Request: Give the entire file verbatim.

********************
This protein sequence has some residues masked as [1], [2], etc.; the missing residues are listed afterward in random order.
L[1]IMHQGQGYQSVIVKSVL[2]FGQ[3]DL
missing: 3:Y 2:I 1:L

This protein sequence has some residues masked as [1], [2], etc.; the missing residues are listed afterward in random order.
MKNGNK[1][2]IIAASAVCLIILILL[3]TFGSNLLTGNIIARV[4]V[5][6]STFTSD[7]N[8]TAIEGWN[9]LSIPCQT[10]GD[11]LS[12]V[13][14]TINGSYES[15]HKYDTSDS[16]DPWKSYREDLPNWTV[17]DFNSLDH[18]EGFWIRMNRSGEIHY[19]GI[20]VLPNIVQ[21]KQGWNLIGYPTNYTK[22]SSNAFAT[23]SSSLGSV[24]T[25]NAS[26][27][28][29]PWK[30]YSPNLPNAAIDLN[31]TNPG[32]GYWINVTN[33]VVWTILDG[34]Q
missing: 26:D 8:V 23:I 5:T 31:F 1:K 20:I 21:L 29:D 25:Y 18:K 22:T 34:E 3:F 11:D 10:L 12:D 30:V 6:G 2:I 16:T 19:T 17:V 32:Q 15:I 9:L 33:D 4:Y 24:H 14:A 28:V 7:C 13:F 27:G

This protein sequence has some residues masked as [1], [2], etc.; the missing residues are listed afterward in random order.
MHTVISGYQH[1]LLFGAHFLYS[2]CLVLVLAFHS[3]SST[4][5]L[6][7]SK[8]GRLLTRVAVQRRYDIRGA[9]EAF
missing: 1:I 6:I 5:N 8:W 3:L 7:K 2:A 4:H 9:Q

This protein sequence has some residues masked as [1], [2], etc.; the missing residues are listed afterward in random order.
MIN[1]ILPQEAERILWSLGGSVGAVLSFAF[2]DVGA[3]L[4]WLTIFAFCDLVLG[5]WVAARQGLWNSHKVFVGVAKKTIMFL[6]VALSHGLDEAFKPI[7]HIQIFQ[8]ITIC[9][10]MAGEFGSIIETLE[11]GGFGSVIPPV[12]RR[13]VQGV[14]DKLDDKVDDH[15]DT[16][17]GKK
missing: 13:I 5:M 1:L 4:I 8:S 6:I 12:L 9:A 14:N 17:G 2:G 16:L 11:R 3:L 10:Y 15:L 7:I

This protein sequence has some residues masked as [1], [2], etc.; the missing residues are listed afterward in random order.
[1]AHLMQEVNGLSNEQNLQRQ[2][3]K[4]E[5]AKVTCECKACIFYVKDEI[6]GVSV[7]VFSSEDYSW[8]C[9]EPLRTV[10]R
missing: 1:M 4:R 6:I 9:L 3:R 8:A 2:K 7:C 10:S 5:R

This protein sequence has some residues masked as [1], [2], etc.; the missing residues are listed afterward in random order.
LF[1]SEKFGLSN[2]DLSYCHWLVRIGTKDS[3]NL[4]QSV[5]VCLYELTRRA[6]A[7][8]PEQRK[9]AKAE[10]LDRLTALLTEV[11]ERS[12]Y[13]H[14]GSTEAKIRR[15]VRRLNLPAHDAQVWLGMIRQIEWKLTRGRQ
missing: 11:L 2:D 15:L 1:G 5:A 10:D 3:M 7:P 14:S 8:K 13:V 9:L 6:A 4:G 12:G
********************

This protein sequence has some residues masked as [1], [2], etc.; the missing residues are listed afterward in random order.
L[1]IMHQGQGYQSVIVKSVL[2]FGQ[3]DL
missing: 3:Y 2:I 1:L

This protein sequence has some residues masked as [1], [2], etc.; the missing residues are listed afterward in random order.
MKNGNK[1][2]IIAASAVCLIILILL[3]TFGSNLLTGNIIARV[4]V[5][6]STFTSD[7]N[8]TAIEGWN[9]LSIPCQT[10]GD[11]LS[12]V[13][14]TINGSYES[15]HKYDTSDS[16]DPWKSYREDLPNWTV[17]DFNSLDH[18]EGFWIRMNRSGEIHY[19]GI[20]VLPNIVQ[21]KQGWNLIGYPTNYTK[22]SSNAFAT[23]SSSLGSV[24]T[25]NAS[26][27][28][29]PWK[30]YSPNLPNAAIDLN[31]TNPG[32]GYWINVTN[33]VVWTILDG[34]Q
missing: 26:D 8:V 23:I 5:T 31:F 1:K 20:I 21:L 29:D 25:Y 18:K 22:T 34:E 3:F 11:D 10:L 12:D 30:V 6:G 2:I 16:T 19:T 17:V 32:Q 15:I 9:L 33:D 4:Y 24:H 14:A 28:V 7:C 13:F 27:G

This protein sequence has some residues masked as [1], [2], etc.; the missing residues are listed afterward in random order.
MHTVISGYQH[1]LLFGAHFLYS[2]CLVLVLAFHS[3]SST[4][5]L[6][7]SK[8]GRLLTRVAVQRRYDIRGA[9]EAF
missing: 1:I 6:I 5:N 8:W 3:L 7:K 2:A 4:H 9:Q

This protein sequence has some residues masked as [1], [2], etc.; the missing residues are listed afterward in random order.
MIN[1]ILPQEAERILWSLGGSVGAVLSFAF[2]DVGA[3]L[4]WLTIFAFCDLVLG[5]WVAARQGLWNSHKVFVGVAKKTIMFL[6]VALSHGLDEAFKPI[7]HIQIFQ[8]ITIC[9][10]MAGEFGSIIETLE[11]GGFGSVIPPV[12]RR[13]VQGV[14]DKLDDKVDDH[15]DT[16][17]GKK
missing: 13:I 5:M 1:L 4:I 8:S 6:I 12:L 9:A 14:N 17:G 2:G 16:L 11:R 3:L 10:Y 15:L 7:I

This protein sequence has some residues masked as [1], [2], etc.; the missing residues are listed afterward in random order.
[1]AHLMQEVNGLSNEQNLQRQ[2][3]K[4]E[5]AKVTCECKACIFYVKDEI[6]GVSV[7]VFSSEDYSW[8]C[9]EPLRTV[10]R
missing: 1:M 4:R 6:I 9:L 3:R 8:A 2:K 7:C 10:S 5:R

This protein sequence has some residues masked as [1], [2], etc.; the missing residues are listed afterward in random order.
LF[1]SEKFGLSN[2]DLSYCHWLVRIGTKDS[3]NL[4]QSV[5]VCLYELTRRA[6]A[7][8]PEQRK[9]AKAE[10]LDRLTALLTEV[11]ERS[12]Y[13]H[14]GSTEAKIRR[15]VRRLNLPAHDAQVWLGMIRQIEWKLTRGRQ
missing: 11:L 2:D 15:L 1:G 5:A 10:D 3:M 7:P 14:S 8:K 13:V 9:L 6:A 4:G 12:G